UFC Lightweight Nate Diaz is on a hot streak to be sure, impressively besting opponents Takanori Gomi, Donald Cerrone, and Jim Miller in succession. Since losing to Dong Hyun Kim and Rory MacDonald at Welterweight, the younger Diaz decided it was time for a change and made the switch down to 155 lbs. with great results. Still, Diaz knows that his hot streak will mean nothing in the eyes of the judges when he steps into the Octagon to face Benson Henderson at UFC on Fox 5 this Saturday. Henderson himself is undefeated within the UFC Lightweight division, having beaten Mark Bocek, Jim Miller, Clay Guida, and then Frankie Edgar twice for the UFC Lightweight championship.
While all of these wins were great for Henderson, they were all by way of decision. Diaz has stated that he does not believe he can win any kind of decision over Henderson, so he must finish the fight in order to win. True, Henderson most recently defeated Frankie Edgar in two decisions, one that was close but appeared to go ‘Smooth’s’ way, and another that many thought Edgar had actually won at UFC 150 in Denver last August. Henderson’s goal is always to dominate his opponent and look for the finish, but that finish has alluded him thus far in his otherwise extremely successful UFC campaign.
Is Diaz insinuating that Henderson has the judges firmly on his side? I don’t think so, at least not fully, but Henderson’s strength and size advantages he enjoys as a Lightweight definitely do come into play. He can use his greater power to land what appear to be more powerful strikes, an this obviously helped him greatly with the judges both times against Edgar. Henderson’s Taekwondo background also help him keep smaller fighters who may be looking for takedowns at bay. Not to beat a dead horse, but I thought Edgar did enough to win over Henderson and get his belt back this summer. He did more volume and was the better wrestler of the two, and overall I just thought that Edgar appeared like he was the fighter who wanted it more. I guess that’s why Dana White always stresses the importance of never leaving the fight in the hands of the judges.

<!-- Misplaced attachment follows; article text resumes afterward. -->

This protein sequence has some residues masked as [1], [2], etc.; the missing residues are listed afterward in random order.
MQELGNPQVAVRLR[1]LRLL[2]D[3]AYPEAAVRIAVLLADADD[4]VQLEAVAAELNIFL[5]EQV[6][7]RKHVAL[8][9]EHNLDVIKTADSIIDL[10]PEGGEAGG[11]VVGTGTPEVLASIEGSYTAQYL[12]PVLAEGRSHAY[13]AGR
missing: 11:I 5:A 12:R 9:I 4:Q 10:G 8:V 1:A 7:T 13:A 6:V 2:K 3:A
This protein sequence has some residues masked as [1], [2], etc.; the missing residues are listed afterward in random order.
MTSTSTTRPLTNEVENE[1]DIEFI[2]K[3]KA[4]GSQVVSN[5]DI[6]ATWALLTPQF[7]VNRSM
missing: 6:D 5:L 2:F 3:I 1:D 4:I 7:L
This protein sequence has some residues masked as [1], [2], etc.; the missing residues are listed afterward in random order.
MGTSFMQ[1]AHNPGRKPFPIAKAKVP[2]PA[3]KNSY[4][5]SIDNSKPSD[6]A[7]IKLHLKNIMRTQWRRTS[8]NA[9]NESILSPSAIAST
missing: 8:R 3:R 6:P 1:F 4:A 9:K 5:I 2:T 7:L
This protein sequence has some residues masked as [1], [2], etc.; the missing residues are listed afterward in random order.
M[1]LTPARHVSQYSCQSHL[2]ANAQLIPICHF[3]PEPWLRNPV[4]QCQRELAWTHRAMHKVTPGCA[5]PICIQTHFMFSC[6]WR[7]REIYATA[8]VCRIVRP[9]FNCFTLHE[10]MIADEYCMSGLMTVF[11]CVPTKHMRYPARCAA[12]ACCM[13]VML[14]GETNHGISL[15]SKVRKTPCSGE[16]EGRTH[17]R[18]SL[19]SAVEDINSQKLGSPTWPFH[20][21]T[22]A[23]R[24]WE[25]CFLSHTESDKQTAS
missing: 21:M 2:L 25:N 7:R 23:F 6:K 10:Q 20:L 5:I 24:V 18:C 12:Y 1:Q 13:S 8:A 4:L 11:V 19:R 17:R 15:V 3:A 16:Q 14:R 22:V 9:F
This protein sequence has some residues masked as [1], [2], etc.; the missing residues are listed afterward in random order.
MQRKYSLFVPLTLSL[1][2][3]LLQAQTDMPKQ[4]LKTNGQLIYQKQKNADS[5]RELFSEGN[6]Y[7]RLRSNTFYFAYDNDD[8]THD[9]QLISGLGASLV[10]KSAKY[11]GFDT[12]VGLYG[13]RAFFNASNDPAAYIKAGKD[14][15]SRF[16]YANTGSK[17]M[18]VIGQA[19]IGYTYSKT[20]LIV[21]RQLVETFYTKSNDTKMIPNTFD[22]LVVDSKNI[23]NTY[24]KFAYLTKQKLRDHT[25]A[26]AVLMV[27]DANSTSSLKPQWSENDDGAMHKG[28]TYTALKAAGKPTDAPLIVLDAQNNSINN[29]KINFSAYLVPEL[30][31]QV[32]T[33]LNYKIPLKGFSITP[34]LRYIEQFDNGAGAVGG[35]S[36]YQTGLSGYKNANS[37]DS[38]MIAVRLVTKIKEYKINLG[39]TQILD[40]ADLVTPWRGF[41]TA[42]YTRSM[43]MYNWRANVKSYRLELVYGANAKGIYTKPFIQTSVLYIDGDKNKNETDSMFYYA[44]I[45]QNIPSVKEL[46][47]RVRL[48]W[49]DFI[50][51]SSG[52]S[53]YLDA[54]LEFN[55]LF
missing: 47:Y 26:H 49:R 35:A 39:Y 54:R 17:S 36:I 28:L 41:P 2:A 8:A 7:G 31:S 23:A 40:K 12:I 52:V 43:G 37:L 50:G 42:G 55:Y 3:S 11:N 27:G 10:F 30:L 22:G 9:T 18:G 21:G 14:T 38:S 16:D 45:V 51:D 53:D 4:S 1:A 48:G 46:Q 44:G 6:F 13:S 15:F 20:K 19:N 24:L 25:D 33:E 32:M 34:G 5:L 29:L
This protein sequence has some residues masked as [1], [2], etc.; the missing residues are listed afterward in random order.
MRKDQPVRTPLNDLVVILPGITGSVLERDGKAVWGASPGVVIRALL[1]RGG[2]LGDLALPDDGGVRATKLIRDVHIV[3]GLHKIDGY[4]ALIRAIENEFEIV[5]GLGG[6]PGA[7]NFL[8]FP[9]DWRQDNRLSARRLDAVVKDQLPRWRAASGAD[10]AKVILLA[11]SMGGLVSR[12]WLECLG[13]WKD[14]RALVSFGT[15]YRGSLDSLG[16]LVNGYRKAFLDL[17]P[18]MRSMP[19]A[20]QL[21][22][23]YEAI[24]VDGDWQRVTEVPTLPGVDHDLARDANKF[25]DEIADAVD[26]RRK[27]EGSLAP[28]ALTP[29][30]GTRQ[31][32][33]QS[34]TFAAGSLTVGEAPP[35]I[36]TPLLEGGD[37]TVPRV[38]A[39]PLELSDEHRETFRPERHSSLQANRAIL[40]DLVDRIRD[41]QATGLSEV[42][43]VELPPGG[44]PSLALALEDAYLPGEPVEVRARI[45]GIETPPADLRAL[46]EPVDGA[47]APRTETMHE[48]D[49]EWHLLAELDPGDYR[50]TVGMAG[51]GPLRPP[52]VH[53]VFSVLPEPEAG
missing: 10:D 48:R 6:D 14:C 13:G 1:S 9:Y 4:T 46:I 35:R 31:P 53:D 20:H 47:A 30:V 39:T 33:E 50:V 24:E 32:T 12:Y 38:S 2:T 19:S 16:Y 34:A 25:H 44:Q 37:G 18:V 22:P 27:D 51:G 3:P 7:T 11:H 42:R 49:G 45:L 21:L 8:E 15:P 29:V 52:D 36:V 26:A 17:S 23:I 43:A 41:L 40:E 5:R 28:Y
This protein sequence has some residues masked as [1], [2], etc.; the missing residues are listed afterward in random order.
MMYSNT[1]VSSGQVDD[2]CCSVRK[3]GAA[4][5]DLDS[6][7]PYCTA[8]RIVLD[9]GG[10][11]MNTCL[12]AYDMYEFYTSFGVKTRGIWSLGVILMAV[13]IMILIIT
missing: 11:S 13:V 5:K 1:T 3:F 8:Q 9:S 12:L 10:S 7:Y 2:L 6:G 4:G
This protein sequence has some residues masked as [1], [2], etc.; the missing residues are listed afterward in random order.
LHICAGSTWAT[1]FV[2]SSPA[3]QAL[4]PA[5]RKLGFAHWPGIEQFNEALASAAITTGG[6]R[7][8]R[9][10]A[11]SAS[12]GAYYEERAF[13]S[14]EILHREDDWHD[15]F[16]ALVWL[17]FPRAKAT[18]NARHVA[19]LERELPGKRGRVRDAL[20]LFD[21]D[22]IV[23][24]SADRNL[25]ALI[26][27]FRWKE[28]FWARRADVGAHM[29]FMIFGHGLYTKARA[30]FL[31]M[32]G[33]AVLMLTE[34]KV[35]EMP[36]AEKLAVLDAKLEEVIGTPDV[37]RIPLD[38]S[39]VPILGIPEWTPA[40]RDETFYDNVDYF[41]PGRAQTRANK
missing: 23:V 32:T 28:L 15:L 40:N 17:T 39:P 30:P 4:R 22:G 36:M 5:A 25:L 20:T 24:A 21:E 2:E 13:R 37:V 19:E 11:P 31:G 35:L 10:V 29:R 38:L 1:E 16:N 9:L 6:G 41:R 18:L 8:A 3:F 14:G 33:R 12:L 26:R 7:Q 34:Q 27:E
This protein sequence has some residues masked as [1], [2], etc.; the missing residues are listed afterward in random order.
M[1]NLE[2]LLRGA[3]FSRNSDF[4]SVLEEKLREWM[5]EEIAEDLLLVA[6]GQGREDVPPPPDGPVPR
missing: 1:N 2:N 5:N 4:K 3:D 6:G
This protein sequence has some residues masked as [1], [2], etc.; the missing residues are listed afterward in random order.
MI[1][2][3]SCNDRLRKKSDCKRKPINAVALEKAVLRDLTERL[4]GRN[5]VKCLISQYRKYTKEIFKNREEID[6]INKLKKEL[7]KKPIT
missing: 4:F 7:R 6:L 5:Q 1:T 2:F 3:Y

So does Nate Diaz need to finish to win at UFC on Fox 5’s main event? I would say most likely. His patented ‘Stockton Slap’ boxing may score some points on Henderson in the standup game, but Henderson is tough to knock out and will be difficult to move in on with his diverse array of kicks. If the fight does go the full five rounds, I expect Henderson to be using his wrestling pedigree to control Diaz on the ground. Diaz may look for the submission with his excellent jiujitsu background, but Henderson is a man known to take pride in never tapping out.
All in all, Nate Diaz has an extremely tough test ahead of him this Saturday. Unless he can stay on the outside and avoid Henderson’s takedown while peppering him with jabs, it could be a long night for Diaz. He may have to finish Bendo because a long, drawn-out battle will favor Henderson in many ways. Diaz is on a roll, but he has had trouble with larger, powerful wrestlers in the past. Diaz will look to finish a man who is incredibly tough to put away in Seattle, and it may be his only out.